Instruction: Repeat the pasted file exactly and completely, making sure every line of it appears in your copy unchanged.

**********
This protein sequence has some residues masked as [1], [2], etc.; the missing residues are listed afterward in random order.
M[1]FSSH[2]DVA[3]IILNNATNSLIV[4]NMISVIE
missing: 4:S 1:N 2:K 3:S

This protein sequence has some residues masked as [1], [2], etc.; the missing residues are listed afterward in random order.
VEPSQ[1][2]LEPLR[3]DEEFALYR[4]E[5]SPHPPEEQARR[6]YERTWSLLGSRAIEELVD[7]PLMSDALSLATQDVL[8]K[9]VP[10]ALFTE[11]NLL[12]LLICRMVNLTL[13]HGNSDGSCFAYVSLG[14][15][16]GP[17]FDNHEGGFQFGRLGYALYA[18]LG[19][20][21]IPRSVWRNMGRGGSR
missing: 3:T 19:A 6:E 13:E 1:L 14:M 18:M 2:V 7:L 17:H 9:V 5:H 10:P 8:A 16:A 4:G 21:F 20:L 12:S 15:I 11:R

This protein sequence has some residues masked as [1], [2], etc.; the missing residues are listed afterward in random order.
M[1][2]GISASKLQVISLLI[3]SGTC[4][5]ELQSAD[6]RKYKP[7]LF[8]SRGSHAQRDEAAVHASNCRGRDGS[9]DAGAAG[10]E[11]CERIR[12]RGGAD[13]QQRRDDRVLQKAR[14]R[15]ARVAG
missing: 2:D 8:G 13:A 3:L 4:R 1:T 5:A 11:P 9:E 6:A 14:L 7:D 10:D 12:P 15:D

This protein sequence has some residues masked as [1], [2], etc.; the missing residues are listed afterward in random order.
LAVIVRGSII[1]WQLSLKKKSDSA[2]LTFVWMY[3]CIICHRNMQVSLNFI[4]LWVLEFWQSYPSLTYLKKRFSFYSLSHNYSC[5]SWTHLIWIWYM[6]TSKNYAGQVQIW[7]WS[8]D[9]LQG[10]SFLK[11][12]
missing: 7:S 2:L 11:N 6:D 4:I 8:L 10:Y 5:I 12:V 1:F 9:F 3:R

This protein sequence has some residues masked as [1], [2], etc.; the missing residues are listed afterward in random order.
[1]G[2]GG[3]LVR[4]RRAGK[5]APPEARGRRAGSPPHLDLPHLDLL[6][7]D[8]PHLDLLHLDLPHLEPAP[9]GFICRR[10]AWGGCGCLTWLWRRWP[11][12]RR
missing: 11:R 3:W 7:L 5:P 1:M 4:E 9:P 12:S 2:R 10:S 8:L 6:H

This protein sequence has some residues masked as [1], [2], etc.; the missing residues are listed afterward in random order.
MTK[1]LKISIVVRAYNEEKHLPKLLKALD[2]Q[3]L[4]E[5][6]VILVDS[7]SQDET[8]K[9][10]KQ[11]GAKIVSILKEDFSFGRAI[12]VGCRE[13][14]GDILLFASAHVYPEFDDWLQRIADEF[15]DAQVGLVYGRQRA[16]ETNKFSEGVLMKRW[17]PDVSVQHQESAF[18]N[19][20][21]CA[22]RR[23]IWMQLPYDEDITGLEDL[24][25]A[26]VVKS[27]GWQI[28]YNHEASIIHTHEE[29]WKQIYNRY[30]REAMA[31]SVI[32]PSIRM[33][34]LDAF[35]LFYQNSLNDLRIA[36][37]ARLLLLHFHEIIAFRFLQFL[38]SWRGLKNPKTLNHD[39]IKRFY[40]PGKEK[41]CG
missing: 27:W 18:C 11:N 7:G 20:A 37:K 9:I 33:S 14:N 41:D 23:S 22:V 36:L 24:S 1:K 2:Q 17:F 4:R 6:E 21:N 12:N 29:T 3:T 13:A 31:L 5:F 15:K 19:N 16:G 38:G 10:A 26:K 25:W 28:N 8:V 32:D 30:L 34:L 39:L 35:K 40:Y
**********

This protein sequence has some residues masked as [1], [2], etc.; the missing residues are listed afterward in random order.
M[1]FSSH[2]DVA[3]IILNNATNSLIV[4]NMISVIE
missing: 4:S 1:N 2:K 3:S

This protein sequence has some residues masked as [1], [2], etc.; the missing residues are listed afterward in random order.
VEPSQ[1][2]LEPLR[3]DEEFALYR[4]E[5]SPHPPEEQARR[6]YERTWSLLGSRAIEELVD[7]PLMSDALSLATQDVL[8]K[9]VP[10]ALFTE[11]NLL[12]LLICRMVNLTL[13]HGNSDGSCFAYVSLG[14][15][16]GP[17]FDNHEGGFQFGRLGYALYA[18]LG[19][20][21]IPRSVWRNMGRGGSR
missing: 3:T 19:A 6:E 13:E 1:L 14:M 18:M 2:V 7:L 17:H 9:V 5:H 10:P 8:A 16:A 4:G 21:F 20:L 12:S 15:I 11:R

This protein sequence has some residues masked as [1], [2], etc.; the missing residues are listed afterward in random order.
M[1][2]GISASKLQVISLLI[3]SGTC[4][5]ELQSAD[6]RKYKP[7]LF[8]SRGSHAQRDEAAVHASNCRGRDGS[9]DAGAAG[10]E[11]CERIR[12]RGGAD[13]QQRRDDRVLQKAR[14]R[15]ARVAG
missing: 2:D 8:G 13:A 3:L 4:R 1:T 5:A 11:P 9:E 6:A 14:L 7:D 10:D 12:P 15:D

This protein sequence has some residues masked as [1], [2], etc.; the missing residues are listed afterward in random order.
LAVIVRGSII[1]WQLSLKKKSDSA[2]LTFVWMY[3]CIICHRNMQVSLNFI[4]LWVLEFWQSYPSLTYLKKRFSFYSLSHNYSC[5]SWTHLIWIWYM[6]TSKNYAGQVQIW[7]WS[8]D[9]LQG[10]SFLK[11][12]
missing: 7:S 2:L 11:N 6:D 4:I 8:L 10:Y 5:I 12:V 1:F 9:F 3:R

This protein sequence has some residues masked as [1], [2], etc.; the missing residues are listed afterward in random order.
[1]G[2]GG[3]LVR[4]RRAGK[5]APPEARGRRAGSPPHLDLPHLDLL[6][7]D[8]PHLDLLHLDLPHLEPAP[9]GFICRR[10]AWGGCGCLTWLWRRWP[11][12]RR
missing: 11:R 3:W 7:L 5:P 1:M 4:E 9:P 12:S 2:R 10:S 8:L 6:H

This protein sequence has some residues masked as [1], [2], etc.; the missing residues are listed afterward in random order.
MTK[1]LKISIVVRAYNEEKHLPKLLKALD[2]Q[3]L[4]E[5][6]VILVDS[7]SQDET[8]K[9][10]KQ[11]GAKIVSILKEDFSFGRAI[12]VGCRE[13][14]GDILLFASAHVYPEFDDWLQRIADEF[15]DAQVGLVYGRQRA[16]ETNKFSEGVLMKRW[17]PDVSVQHQESAF[18]N[19][20][21]CA[22]RR[23]IWMQLPYDEDITGLEDL[24][25]A[26]VVKS[27]GWQI[28]YNHEASIIHTHEE[29]WKQIYNRY[30]REAMA[31]SVI[32]PSIRM[33][34]LDAF[35]LFYQNSLNDLRIA[36][37]ARLLLLHFHEIIAFRFLQFL[38]SWRGLKNPKTLNHD[39]IKRFY[40]PGKEK[41]CG
missing: 27:W 18:C 11:N 7:G 20:A 37:K 9:I 33:S 14:N 41:D 23:S 22:V 36:L 24:S 1:K 2:Q 17:F 4:R 6:E 21:N 12:N 29:T 3:T 13:A 31:L 5:F 15:K 19:N 16:G 38:G 10:A 26:K 25:W 28:N 8:V 32:D 30:L 34:L 39:L 35:K 40:Y